The death toll in China’s coronavirus outbreak has risen to 26, hours after World Health Organisation officials said it was ‘too early’ to declare the incident an international emergency.
More than 800 cases have been confirmed globally since the SARS-like virus broke out in the central province of Hubei, including one in the US and two in Japan.
The vast majority of cases have been recorded in Hubei’s capital of Wuhan over the past month, but the virus has now spread to other parts of the world during the busy Lunar New Year travel period.
The World Health Organisation said during a press conference on Thursday that an emergency could still be declared a PHEIC if the outbreak continues to spread.
It comes on the heels of the Chinese government announcing that it was locking down Wuhan, the city of 11 million people and the epicenter of the outbreak.
‘This should not be taken as a sign that we don’t think the outbreak is serious, or that we are not taking it seriously,’ said WHO Director-General Tedros Adhanom Ghebreyesus.
‘Nothing could be further from the truth.’
Dr Ghebreyesus – referred to mostly as Dr Tedros – said that he stands ready to reconvene the emergency committee yet again, after the group was unable to reach a decision on Wednesday, to call a PHEIC if necessary.
For the time being, professor Diddiet Houssin, the meeting’s Chair, said that the number of cases abroad is still fairly limited and the efforts being made in China are, for now, sufficient to keep the outbreak relatively contained.
‘It’s a bit too early,’ to declare a PHEIC, he said.
He underscored the importance of continued exit screening, but acknowledged that it’s unlikely that new cases of the virus, which the committee will continue to call 2019-nCoV for now, will not crop up in currently unaffected nations.
‘Be ready to cope with some cases,’ he advised.
‘Let’s hope that they remain sporadic, but the global community should be readyfor the potential evolution of this epidemic.’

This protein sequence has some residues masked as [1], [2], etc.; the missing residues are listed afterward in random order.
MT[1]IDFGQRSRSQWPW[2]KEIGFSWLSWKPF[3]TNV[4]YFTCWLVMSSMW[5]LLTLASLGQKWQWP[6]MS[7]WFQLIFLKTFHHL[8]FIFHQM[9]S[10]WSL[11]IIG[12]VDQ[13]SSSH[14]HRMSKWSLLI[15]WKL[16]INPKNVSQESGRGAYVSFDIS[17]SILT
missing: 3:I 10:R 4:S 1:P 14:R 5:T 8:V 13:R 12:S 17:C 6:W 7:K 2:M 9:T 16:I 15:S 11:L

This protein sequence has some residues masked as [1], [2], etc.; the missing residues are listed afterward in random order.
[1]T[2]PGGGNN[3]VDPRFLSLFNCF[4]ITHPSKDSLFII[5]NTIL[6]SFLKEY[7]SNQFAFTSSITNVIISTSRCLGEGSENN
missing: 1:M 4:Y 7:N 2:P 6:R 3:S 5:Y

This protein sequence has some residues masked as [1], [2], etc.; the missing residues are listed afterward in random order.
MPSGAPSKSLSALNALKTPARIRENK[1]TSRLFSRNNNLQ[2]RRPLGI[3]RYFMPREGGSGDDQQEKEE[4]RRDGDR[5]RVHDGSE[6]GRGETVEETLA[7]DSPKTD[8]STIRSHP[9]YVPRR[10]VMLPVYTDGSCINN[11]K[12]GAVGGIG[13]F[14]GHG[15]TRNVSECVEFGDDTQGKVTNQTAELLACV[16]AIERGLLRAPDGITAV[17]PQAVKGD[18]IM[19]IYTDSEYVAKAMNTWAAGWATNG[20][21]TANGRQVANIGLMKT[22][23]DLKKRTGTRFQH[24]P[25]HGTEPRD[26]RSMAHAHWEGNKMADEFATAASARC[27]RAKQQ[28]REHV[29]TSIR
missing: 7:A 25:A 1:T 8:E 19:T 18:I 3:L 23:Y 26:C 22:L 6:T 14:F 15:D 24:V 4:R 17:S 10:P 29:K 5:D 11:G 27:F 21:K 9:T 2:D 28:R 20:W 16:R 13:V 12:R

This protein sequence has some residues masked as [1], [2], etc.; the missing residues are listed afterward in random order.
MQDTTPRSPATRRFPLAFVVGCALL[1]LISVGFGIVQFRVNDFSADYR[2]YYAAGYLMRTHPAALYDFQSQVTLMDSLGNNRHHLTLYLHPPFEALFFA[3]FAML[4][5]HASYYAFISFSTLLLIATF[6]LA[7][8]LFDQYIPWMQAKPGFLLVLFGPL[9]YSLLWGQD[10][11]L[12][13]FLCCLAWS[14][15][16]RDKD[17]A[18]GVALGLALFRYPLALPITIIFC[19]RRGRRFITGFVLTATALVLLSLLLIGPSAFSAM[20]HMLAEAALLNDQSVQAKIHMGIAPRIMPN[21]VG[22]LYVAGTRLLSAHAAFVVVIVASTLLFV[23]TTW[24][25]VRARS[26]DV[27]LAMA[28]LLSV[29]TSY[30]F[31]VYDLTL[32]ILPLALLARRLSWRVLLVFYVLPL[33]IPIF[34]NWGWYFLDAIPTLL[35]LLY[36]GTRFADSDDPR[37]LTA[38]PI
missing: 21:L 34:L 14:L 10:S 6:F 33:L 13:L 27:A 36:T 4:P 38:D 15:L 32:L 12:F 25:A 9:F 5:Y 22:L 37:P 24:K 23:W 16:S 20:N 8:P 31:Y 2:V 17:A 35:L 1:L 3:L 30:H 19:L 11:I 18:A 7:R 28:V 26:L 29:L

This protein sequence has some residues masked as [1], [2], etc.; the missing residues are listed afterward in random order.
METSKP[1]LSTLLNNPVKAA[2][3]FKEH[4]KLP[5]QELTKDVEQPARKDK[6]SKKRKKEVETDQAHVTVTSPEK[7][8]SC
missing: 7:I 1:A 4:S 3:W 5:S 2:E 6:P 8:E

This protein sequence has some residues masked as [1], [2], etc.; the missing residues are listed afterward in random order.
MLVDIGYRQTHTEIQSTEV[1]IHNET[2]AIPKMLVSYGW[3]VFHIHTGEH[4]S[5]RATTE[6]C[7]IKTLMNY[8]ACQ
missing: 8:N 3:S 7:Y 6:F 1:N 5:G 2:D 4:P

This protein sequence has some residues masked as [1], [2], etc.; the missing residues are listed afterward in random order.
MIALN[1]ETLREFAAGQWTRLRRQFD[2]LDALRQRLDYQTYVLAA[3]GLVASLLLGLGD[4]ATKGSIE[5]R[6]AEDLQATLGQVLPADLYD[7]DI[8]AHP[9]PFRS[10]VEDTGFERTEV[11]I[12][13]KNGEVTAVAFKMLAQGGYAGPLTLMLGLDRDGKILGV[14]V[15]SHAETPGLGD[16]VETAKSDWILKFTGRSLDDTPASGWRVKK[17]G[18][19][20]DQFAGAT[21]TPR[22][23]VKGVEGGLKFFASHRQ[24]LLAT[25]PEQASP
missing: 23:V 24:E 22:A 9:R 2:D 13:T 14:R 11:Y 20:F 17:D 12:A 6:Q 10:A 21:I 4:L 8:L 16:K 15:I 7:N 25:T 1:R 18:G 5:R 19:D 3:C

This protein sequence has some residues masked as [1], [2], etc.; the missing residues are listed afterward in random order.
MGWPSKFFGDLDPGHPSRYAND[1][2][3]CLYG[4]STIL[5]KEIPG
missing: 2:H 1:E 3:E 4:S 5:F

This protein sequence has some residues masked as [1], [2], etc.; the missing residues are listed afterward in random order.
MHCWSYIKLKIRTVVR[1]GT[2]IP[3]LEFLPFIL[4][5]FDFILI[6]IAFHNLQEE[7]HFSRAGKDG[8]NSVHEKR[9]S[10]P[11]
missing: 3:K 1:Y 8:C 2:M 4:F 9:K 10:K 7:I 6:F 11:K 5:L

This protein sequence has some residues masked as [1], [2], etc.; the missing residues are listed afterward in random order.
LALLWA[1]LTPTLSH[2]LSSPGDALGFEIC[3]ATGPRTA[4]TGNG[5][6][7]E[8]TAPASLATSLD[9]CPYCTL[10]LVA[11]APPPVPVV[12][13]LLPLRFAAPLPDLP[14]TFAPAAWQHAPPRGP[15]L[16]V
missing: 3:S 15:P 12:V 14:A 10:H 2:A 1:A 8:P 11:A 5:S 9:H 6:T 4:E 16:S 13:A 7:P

Meanwhile, the CDC has issued its highest travel warning, but the State Department had advised Americans planning to visit China to exercise increased caution.
US health officials started screening passengers arriving from China at John F Kennedy International Airport in New York, San Francisco International Airport and Los Angeles International Airport after the first case was confirmed in Washington state on Tuesday.
Screening has now been expanded to two more airports: Hartsfield-Jackson Atlanta International and Chicago O’Hare.
According to the CDC, the first patient – a man who lives in Snohomish County and is in his 30s – arrived in the US on January 15 after visiting Wuhan.
He reportedly had no symptoms of the virus upon arrival but, after reading about the outbreak online and developing symptoms, he contacted his doctor.
The man is currently quarantined in a hospital outside of Seattle.
Meanwhile, in China, officials have taken unprecedented measures in an attempt to stop the spread of this rapidly-developing outbreak.
On Thursday, authorities announced that planes, trains and buses leaving Wuhan were cancelled. Tollways on roads out of the city were also shut down.
Additionally, all public transportation within the city would be suspended, including buses, subways and ferries.
China has also closed several tourism attractions and cultural sites including Beijing’s Forbidden City, which saw 19 million visitors last year.
City authorities also cancelled Lunar New Year events in the nation’s capital as well as temple fairs ‘to strengthen prevention and support’.
The Wuhan coronavirus is believed to have emerged from illegally traded wildlife at a seafood market, with experts suggesting the virus was passed to humans from snakes or wolf cubs.
Most of the cases are in China, but patients have been confirmed in Japan, Saudi Arabia, Singapore, South Korea, Taiwan, Thailand, Vietnam and the US.
Almost all of the 26 deaths have occurred among older males who had pre-existing conditions.
According to the Centers for Disease of Control and Prevention, signs may appear as quickly as two days or as far as 14 days after exposure.
The agency says this is based on what was seen in the incubation period for Middle East respiratory syndrome (MERS), a cousin of the new virus that originated in Saudi Arabia in 2012.
There is no cure for the new virus or vaccine to prevent it, and the National Institutes of Health says research to develop a vaccine is in ‘very preliminary stages.’